of this term. Now, let’s see. What is the sum of the
weights over the ones that are correct? Well, that must be 1 minus
the error rate. Ah, so this thing gives you the
same result as this one. So z is equal to 2 times that. And that’s a good thing. Now we are getting somewhere. Because now, it becomes a little
bit easier to write some things down. Well, we’re way past this,
so let’s get rid of this. And now we can put some
things together. Let me point out what I’m
putting together. I’ve got an expression
for z right here. And I’ve got an expression
for the new w’s here. So let’s put those together and
say that w of t plus 1 is equal to w of t. I guess we’re going to
divide that by 2. And then we’ve got this square
root times that expression. So if we take that correct one,
and divide by that one, then the [INAUDIBLE] cancel out, and I get 1 over
1 minus the error rate. That’s it. That’s correct. And if it’s not correct,
then it’s Wt over 2– and working through the math– 1 over epsilon, if wrong. Do we feel like we’re
making any progress? No. Because we haven’t let it
sing to us enough yet. So I want to draw your attention
to what happens to amateur rock climbers
when they’re halfway up a difficult cliff. They’re usually [INAUDIBLE],
sometimes they’re not. If they’re not, they’re
scared to death. And every once in a while, as
they’re just about to fall, they find some little tiny hole
to stick a fingernail in, and that keeps them
from falling. That’s called a thank-god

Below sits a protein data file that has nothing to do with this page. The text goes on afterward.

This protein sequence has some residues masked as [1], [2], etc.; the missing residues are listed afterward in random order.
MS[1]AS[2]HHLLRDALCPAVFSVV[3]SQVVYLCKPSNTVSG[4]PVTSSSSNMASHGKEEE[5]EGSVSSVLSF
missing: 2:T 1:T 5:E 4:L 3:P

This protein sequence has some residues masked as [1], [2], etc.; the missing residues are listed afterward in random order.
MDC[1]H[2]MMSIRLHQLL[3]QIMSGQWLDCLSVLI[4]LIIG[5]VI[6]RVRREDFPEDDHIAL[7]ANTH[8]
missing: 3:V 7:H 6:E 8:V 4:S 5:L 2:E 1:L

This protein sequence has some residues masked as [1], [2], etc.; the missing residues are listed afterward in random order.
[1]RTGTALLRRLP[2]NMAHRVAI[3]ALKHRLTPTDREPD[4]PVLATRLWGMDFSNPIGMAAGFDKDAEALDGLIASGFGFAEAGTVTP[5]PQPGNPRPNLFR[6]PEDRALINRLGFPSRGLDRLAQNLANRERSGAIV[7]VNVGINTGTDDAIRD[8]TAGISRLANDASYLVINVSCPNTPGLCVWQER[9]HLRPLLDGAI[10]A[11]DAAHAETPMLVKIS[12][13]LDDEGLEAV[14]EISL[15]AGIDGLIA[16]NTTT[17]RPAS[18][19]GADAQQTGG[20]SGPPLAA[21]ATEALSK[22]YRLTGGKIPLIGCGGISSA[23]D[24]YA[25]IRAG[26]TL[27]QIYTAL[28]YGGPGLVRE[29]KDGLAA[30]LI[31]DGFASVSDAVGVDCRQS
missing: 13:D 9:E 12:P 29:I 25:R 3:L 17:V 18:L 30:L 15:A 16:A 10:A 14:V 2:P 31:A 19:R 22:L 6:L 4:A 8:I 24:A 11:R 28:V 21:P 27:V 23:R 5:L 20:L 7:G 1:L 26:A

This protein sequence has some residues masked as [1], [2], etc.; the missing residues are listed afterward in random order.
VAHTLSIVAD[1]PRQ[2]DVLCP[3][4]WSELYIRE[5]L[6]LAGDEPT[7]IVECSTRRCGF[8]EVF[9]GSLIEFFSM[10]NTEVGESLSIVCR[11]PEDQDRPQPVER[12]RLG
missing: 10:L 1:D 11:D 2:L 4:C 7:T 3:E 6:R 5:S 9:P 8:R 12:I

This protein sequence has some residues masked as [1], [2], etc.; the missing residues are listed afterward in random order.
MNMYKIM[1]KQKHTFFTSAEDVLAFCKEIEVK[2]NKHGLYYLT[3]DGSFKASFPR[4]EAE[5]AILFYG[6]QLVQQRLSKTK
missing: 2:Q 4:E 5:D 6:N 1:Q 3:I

hole. So what I’m about to introduce
is the analog of those little places where you can stick
your fingernail in. It’s the thank-god
hole for dealing with boosting problems. So what happens if I add
all these [? Wi ?] up for the ones that the
classifier where produces a correct answer on? Well, it’ll be 1 over 2, and 1
over 1 minus epsilon, times the sum of the Wt for which
the answer was correct. What’s this sum? Oh! My goddess. 1 minus epsilon. So what I’ve just discovered is
that if I sum new w’s over those samples for which I
got a correct answer, it’s equal to 1/2. And guess what? That means that if I sum them
over wrong, it’s equal to 1/2 half as well. So that means that I take all of
the weight for which I got the right answer with the
previous test, and those ways will add up to something. And to get the weights for the
next generation, all I have to do is scale them so that
they equal half. This was not noticed
by the people who developed this stuff. This was noticed by Luis
Ortiz, who was a 6.034 instructor a few years ago. The sum of those weights is
going to be a scaled version of what they were before. So you take all the weights
for which this new classifier– this one you selected to give
you the minimum weight on the re-weighted stuff– you take the ones that it gives
a correct answer for, and you take all of those
weights, and you just scale them so they add up to 1/2. So do you have to compute
any logarithms? No. Do you have to compute
any exponentials? No. Do you have to calculate z? No. Do you have to calculate alpha
to get the new weights? No. All you have to do
is scale them. And that’s a pretty good
thank-god hole. So that’s thank-god
hole number one. Now, for thank-god hole number
two, we need to go back and think about the fact that were
going to give you problems in probability that involve
decision tree stumps. And there are a lot of decision
tree stumps that you might have to pick from. So we need a thank-god
hole for deciding how to deal with that. Where can I find some room? How about right here. Suppose you’ve got a space